Written by Arjun Prabhakar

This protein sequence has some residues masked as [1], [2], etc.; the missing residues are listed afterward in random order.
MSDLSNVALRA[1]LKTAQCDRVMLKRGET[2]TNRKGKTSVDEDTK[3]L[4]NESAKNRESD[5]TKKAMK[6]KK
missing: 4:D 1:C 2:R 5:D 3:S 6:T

Ultimately, Hinduism preaches a quest for truth and dharma—a tenant that governs ethics. Even though I am not a devout Hindu, I was raised in a household that practiced the religion’s principles. e mindset of my Hindu family, which I fully agree with, is that the best way to practice a religion is to live by its central morals. People often misperceive religious devotion as limited to praying, but Hinduism goes far beyond that and has established a way of life for my family. Hinduism and its prevalence in the Bay Area has given me an opportunity to help my community. Hinduism preaches a community-based approach to living and lives by the philosophy that it “takes a village to raise a child.” The community-oriented ideals of Hinduism have taught me the importance of advocacy and community improvement, including assisting temples with food donations. However, Hinduism also has affected my life in some of the ways that are conventionally associated with religion. The Hindu belief that preaches the reverence of cows—a sacred animal in our culture—affects my diet. During important moments in life, I often bring along a Hindu emblem. When I was younger, I constantly questioned the validity of God. However, as I grew up, I realized that the question of whether God exists is an unimportant one. Religion, regardless of any proof about the existence of God, is a fundamental part of a moral-abiding society. Hinduism made me a better person and forced me to question the morality of decisions that I would otherwise take for granted.